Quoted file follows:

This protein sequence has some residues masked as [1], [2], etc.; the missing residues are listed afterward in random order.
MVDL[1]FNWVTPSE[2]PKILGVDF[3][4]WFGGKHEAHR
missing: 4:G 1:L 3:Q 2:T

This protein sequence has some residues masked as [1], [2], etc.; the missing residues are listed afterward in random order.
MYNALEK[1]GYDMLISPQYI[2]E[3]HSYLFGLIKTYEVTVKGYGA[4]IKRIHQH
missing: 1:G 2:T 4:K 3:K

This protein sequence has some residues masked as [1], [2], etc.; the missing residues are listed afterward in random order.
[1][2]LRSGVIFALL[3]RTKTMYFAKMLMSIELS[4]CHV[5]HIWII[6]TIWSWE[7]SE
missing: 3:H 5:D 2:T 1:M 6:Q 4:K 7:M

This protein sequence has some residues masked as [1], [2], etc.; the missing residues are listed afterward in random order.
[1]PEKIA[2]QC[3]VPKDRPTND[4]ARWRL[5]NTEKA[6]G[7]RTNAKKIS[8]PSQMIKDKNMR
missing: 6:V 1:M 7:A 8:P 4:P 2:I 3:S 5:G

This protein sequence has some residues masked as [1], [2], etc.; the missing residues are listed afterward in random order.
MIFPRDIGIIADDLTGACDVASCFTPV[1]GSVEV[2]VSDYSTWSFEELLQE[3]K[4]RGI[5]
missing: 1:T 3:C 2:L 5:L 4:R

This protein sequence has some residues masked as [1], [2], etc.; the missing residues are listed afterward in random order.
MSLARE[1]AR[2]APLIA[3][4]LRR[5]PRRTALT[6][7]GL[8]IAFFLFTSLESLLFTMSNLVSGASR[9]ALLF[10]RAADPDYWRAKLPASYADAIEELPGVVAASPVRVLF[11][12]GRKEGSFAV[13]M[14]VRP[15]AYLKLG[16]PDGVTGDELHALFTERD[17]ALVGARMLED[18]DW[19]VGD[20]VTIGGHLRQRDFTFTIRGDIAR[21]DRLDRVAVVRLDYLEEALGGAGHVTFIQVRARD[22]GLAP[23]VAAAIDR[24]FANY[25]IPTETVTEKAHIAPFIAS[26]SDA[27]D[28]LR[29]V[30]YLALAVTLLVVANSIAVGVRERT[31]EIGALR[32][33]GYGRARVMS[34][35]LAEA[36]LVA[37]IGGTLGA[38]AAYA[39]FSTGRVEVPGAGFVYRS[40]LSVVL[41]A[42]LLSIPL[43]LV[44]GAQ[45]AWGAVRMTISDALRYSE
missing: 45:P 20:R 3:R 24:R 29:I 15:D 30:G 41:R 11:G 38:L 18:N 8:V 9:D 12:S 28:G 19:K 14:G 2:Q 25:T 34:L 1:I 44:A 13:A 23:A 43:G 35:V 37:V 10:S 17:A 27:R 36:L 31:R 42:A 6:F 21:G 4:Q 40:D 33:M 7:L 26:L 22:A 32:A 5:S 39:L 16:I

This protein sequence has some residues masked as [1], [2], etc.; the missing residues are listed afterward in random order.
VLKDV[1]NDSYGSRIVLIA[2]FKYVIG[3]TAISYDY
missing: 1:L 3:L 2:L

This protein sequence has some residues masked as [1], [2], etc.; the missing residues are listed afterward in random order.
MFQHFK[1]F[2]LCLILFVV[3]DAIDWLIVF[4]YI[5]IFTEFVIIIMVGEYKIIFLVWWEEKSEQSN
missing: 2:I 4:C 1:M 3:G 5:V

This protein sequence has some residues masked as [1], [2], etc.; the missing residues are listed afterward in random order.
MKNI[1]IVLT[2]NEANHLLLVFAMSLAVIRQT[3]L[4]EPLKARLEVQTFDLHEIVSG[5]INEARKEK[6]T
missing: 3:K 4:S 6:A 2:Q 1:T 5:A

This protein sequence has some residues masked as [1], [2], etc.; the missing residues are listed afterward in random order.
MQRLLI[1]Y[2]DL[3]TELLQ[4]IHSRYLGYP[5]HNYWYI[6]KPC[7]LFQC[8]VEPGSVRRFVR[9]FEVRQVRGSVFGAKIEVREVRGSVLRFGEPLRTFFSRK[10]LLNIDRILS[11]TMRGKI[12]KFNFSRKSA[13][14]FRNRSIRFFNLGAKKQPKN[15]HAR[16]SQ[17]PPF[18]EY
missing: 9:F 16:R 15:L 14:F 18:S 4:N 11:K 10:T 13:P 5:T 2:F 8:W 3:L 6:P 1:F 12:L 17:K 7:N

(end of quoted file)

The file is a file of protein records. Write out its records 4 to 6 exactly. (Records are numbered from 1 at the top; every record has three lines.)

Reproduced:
This protein sequence has some residues masked as [1], [2], etc.; the missing residues are listed afterward in random order.
[1]PEKIA[2]QC[3]VPKDRPTND[4]ARWRL[5]NTEKA[6]G[7]RTNAKKIS[8]PSQMIKDKNMR
missing: 6:V 1:M 7:A 8:P 4:P 2:I 3:S 5:G

This protein sequence has some residues masked as [1], [2], etc.; the missing residues are listed afterward in random order.
MIFPRDIGIIADDLTGACDVASCFTPV[1]GSVEV[2]VSDYSTWSFEELLQE[3]K[4]RGI[5]
missing: 1:T 3:C 2:L 5:L 4:R

This protein sequence has some residues masked as [1], [2], etc.; the missing residues are listed afterward in random order.
MSLARE[1]AR[2]APLIA[3][4]LRR[5]PRRTALT[6][7]GL[8]IAFFLFTSLESLLFTMSNLVSGASR[9]ALLF[10]RAADPDYWRAKLPASYADAIEELPGVVAASPVRVLF[11][12]GRKEGSFAV[13]M[14]VRP[15]AYLKLG[16]PDGVTGDELHALFTERD[17]ALVGARMLED[18]DW[19]VGD[20]VTIGGHLRQRDFTFTIRGDIAR[21]DRLDRVAVVRLDYLEEALGGAGHVTFIQVRARD[22]GLAP[23]VAAAIDR[24]FANY[25]IPTETVTEKAHIAPFIAS[26]SDA[27]D[28]LR[29]V[30]YLALAVTLLVVANSIAVGVRERT[31]EIGALR[32][33]GYGRARVMS[34][35]LAEA[36]LVA[37]IGGTLGA[38]AAYA[39]FSTGRVEVPGAGFVYRS[40]LSVVL[41]A[42]LLSIPL[43]LV[44]GAQ[45]AWGAVRMTISDALRYSE
missing: 45:P 20:R 3:R 24:R 29:I 15:D 30:G 41:R 11:G 38:L 18:N 8:V 9:D 12:S 28:G 19:K 14:G 2:Q 25:T 34:L 1:I 44:A 13:A 23:A 43:G 35:V 37:V 10:S 17:A 27:R 36:L 31:R 42:A 6:F 21:G 4:Q 40:D 33:M 7:L 26:L 22:A 32:A 5:S 39:L 16:I